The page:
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Crossword clues for skit

Longman Dictionary of Contemporary English
▪ At least these skits had grown in sophistication since my adolescence.
▪ Each year four salesmen who sold bonds to Texas thrifts performed a skit before the Salomon training class.
▪ He also wrote skits, burlesques, and film scenarios, and was an inspired anthologist.
▪ In the first skit, a second-rate star is organizing a Wild West charity benefit.
▪ It featured a series of comedy skits and a half-dozen songs, all loosely recounting the colonial experience.
▪ On weekends, before the popular Cowboy Dinner Theatre shows, there are street skits and gunfights.
▪ Tarses said Thursday that producers have expressed enthusiasm about including skits in all prime-time shows on the subject during the month.
▪ Then they run through role-playing and skits, taught by respected older teenagers, to learn the art of refusal.
The Collaborative International Dictionary

Skit \Skit\, v. t. [Prov. E. skitto slide, as adj., hasty, precipitate, of Scand. origin, and akin to E. shoot, v.t.; cf. Icel. skyti, skytja, skytta, a marksman, shooter, skj[=o]ta to shoot, sk[=u]ta a taunt. [root]159. See Shoot.] To cast reflections on; to asperse. [Prov. Eng. & Scot.]


Skit \Skit\, n.

  1. A reflection; a jeer or gibe; a sally; a brief satire; a squib.

    A similar vein satire upon the emptiness of writers is given in his ``Tritical Essay upon the Faculties of the Human Mind;'' but that is a mere skit compared with this strange performance.
    --Leslie Stephen.

  2. A wanton girl; a light wench. [Obs.]

  3. A short theatrical presentation, often comical or satirical. Comical skits are sometimes presented by amateur or ad hoc groups at parties, dinners, or other social gatherings.

Douglas Harper's Etymology Dictionary

"piece of light satire or caricature," 1820, from earlier sense "a satirical remark or reflection" (1727), originally (1570s) "a vain, frivolous, or wanton girl" (originally Scottish, now archaic), related to verb meaning "to shy or be skittish, caper, frolic" (1610s), perhaps from Old Norse skjuta "to shoot, move quickly" (see skittish).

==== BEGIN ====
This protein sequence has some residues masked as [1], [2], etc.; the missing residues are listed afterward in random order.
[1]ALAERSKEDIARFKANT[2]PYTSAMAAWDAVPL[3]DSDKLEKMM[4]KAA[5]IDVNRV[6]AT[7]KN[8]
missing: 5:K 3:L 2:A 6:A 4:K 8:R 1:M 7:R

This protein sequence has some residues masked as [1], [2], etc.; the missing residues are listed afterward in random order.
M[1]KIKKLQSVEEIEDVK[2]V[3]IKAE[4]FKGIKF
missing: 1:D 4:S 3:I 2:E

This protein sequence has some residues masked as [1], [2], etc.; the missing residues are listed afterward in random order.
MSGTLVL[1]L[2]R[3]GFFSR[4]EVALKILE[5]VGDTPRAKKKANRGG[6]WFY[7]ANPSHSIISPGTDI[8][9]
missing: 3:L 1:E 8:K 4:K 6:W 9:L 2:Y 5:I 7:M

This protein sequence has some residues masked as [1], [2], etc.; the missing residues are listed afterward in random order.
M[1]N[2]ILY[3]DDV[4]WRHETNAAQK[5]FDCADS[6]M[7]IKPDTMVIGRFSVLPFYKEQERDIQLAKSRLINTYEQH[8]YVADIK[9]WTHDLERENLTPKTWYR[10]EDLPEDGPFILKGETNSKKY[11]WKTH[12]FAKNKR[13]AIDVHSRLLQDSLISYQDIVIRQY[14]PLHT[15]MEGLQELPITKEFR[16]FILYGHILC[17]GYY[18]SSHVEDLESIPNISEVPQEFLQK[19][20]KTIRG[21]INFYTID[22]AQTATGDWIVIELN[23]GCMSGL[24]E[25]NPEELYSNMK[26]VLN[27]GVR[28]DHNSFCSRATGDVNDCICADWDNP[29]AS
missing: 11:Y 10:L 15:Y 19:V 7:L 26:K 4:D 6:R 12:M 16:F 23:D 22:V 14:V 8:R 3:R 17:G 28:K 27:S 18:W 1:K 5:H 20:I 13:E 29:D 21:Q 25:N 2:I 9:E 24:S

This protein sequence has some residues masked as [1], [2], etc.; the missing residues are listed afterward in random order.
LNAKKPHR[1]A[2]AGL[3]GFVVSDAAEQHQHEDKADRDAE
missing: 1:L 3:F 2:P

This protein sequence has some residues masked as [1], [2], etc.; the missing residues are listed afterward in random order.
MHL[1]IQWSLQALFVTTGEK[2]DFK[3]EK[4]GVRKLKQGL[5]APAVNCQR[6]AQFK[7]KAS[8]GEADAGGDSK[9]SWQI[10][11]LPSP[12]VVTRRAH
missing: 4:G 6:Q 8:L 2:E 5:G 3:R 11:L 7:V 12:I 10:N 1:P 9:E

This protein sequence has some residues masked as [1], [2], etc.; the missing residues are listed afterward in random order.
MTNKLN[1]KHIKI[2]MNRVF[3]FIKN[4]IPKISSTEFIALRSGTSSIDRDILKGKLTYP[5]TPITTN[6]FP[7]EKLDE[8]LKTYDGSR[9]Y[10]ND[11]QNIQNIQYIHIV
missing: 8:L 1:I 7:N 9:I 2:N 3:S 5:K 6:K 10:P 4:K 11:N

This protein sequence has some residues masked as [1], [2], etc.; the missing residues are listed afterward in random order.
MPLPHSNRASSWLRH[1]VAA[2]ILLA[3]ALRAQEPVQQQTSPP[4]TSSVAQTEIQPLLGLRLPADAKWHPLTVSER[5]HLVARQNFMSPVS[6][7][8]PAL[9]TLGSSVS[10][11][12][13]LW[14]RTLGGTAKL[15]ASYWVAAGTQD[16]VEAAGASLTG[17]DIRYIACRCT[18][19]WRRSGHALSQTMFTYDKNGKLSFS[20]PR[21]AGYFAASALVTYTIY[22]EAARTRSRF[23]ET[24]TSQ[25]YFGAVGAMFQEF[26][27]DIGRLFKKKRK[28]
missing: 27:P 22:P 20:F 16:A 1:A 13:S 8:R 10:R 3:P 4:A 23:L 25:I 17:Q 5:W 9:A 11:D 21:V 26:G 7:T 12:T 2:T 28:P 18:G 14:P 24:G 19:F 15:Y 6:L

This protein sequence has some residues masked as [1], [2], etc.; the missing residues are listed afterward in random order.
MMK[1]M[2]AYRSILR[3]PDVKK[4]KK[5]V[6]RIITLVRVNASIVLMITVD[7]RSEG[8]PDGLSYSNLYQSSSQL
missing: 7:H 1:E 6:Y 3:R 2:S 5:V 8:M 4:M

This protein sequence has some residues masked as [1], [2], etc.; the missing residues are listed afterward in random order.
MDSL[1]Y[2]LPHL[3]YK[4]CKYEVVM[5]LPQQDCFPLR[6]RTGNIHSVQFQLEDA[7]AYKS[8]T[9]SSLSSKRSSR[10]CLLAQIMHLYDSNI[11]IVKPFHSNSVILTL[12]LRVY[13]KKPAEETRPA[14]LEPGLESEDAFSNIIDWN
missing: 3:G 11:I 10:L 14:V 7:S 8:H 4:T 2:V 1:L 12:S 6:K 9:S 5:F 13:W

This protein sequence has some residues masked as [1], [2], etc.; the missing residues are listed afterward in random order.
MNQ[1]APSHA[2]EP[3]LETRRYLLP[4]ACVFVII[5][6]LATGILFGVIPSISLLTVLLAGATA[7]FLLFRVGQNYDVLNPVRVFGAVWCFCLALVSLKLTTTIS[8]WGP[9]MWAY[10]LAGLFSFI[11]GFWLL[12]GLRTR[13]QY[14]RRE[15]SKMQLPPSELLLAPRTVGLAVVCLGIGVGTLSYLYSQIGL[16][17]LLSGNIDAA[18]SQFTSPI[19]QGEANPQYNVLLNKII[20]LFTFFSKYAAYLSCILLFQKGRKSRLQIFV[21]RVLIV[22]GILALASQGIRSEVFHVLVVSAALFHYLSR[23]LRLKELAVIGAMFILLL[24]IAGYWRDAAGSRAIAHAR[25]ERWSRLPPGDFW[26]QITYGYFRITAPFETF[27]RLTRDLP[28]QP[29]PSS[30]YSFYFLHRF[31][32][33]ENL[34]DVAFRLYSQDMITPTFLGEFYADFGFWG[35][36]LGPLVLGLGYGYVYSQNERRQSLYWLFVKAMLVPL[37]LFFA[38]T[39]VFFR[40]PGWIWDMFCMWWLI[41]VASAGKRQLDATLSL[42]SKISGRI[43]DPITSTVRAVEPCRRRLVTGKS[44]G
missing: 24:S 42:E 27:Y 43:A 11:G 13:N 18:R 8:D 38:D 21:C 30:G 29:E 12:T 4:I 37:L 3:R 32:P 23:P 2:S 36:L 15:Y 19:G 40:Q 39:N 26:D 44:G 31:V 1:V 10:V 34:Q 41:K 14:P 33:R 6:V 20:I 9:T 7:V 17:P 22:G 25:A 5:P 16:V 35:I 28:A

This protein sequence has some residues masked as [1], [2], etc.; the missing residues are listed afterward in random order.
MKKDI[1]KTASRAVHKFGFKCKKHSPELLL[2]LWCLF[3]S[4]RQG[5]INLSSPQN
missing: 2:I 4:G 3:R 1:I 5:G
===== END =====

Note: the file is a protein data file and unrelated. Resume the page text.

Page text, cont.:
n. 1 A short comic performance. 2 A jeer or sally; a brief satire. 3 (context obsolete English) A wanton girl; a wench. vb. (context Ireland Liverpool English) to make fun of. (Used in Merseyside)


n. a short theatrical episode


Skit may refer to:

  • Sketch comedy
  • Hip hop skit
  • Puppet skit

Usage examples of "skit".

This was only the beginning of an increasingly fierce exchange between these two major figures which, a year later, would culminate in a brilliant burst of parodistic dialogue skits on both sides.

But at the same time the McGill postcard -- and this applies to all other postcards in this genre -- is not intended as pornography but, a subtler thing, as a skit on pornography.

Rachel stepped out of her skits and hoop, then yanked her corset higher, so that her breasts were within its confine.

There were pulls in too many directions if Meg skitted out on this one.

There had been very little time between the end of the clowning skit and the death of Francis Sayesva in the room where he had gone to remove his costume.

A comic skit, really, with quick changes, slapstick, clown faces, and japery, lasting twenty minutes when I was really rolling.

But to be a meetinger, you must go to chapel in all winds and weathers, and make yerself as frantic as a skit.

We did a skit on that: used your profile on a sow's merkin, it's the only coverage you rate—"

It was from a skit his sister's class had performed for National Day a year ago.

It was a joking skit lacking a punch line, though the cues for laughter were right there on the page: CUE LAUGH.

There were other theaters, too, the stepchildren of the glittering palaces around the corner, our modern equivalents of vaudeville and burlesque, revues and skit houses and stand-up comedy stages.

That was the title of a popular song in Harlem that had originated with two blackface comedians on the Apollo theatre stage doing a skit about a colored brother coming home drunk and trying to get Richard to let him into the house.